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Drawing a Line in the Bay

The Jewish Community Federation in San Francisco is stepping bravely into the fraught debate over the limits of public discourse about Israel. By issuing detailed guidelines for the kinds of Israel-related programming it will fund — and not fund — the JCF is searching for a balance between supporting full and free expression and adherence to what it deems are the core values of its diverse, sometimes raucous Bay Area Jewish community.

It’s a high-wire act on a big public stage, and it may not work, for reasons that we’ll explain below. But the federation deserves credit for dealing directly and openly with an issue that too many other communities would rather suppress or ignore.

The impetus for these new guidelines was an unhappy scene at last year’s San Francisco Jewish Film Festival, before, during and after the screening of a provocative film about the pro-Palestinian activist Rachel Corrie, killed by an Israeli bulldozer in Gaza. The ensuing uproar — not over the film itself as much as the appearance by Corrie’s mother and the event’s co-sponsorship by Jewish Voice for Peace, a group harshly critical of Israel — pierced a boil in a Jewish community where staunch supporters of the Israeli government and promoters of the anti-Israel boycott, divest and sanctions, or BDS, movement uneasily reside. Since the Film Festival is partly funded by the JCF, the anger flowed in that direction.

So federation leaders decided to bring together a wide array of Jews to create guidelines for grantees contemplating Israel-related programming. The resulting document opens by stating the JCF’s “core values”: an abiding commitment to a secure Jewish community; to a strong, democratic Jewish Israel; and to mutual respect and diversity within Jewish life. An organization seeking funding for Israel-related programming needs to prove a similar commitment to that mission to receive support.

Put another way, the guidelines also state what kinds of organizations won’t get funded: those that endorse or promote antisemitism or other forms of bigotry; actively seek to proselytize Jews away from Judaism; or advocate or endorse undermining the legitimacy of Israel as a secure, independent, democratic Jewish state.

Clearly, it’s the last phrase that could be problematic. While the JCF document calls out the BDS movement by name — a specific, identifiable activity — it also leaves open the definition of what it means to undermine the legitimacy of Israel. Who gets to decide? The legitimacy of the state as Jewish? Democratic? Within certain boundaries? On behalf of certain people?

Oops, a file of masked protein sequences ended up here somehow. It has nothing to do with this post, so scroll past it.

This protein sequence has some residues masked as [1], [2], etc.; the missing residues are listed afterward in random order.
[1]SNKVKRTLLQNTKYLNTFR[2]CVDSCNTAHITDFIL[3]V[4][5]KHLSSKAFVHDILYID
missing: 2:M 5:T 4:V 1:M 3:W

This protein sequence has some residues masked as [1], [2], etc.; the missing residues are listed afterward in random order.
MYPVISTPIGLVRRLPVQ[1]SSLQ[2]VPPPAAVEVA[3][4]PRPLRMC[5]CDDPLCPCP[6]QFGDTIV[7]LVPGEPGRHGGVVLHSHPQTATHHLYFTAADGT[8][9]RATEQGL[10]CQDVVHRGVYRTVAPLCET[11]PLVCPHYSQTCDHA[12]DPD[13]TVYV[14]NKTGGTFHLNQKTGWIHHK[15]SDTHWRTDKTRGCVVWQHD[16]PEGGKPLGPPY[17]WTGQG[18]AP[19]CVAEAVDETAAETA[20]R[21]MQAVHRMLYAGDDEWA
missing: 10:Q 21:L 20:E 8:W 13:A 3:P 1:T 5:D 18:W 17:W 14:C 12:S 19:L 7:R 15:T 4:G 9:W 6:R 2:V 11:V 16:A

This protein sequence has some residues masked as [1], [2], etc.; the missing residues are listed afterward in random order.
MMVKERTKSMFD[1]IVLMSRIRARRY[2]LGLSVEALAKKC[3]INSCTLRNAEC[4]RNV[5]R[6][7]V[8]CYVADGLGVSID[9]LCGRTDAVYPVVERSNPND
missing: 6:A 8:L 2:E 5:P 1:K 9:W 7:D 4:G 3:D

The wisdom of this policy will hinge on how this phrase is defined in practice. The JCF document takes great pains to say, again and again, that it welcomes diverse viewpoints, that it supports free speech and constructive debate. And there is a valid argument to be made that, in the absence of such guidelines, grantees may not know how far to push the boundaries and therefore may gravitate toward the safe middle. But it’s also possible that the guidelines will have the opposite, chilling effect that critics fear, leading artists to restrict their creativity and thought leaders to police their own statements.

While all funders have a right to shape the use of their money, Jewish federations are more than just a communal philanthropy. Wherever they are located, federations want to be considered the central address for the Jews in their respective communities. Telling a potential grantee that his or her work violates the guidelines does more than withhold resources; it withholds an imprimatur, saying in effect that the work is outside the boundaries of Jewish acceptability. That it’s treyf.

This is a heavy responsibility for the JCF to assume, and the proof of whether doing so will enhance civility without curtailing creativity will only be evident as funding decisions occur. But that is why the JCF is to be commended. It has diligently tried to make sense of the deep emotions surrounding the State of Israel in the context of Americans’ commitment to debate and dissent. Bay Area residents will soon learn how big and open Abraham’s tent truly is.


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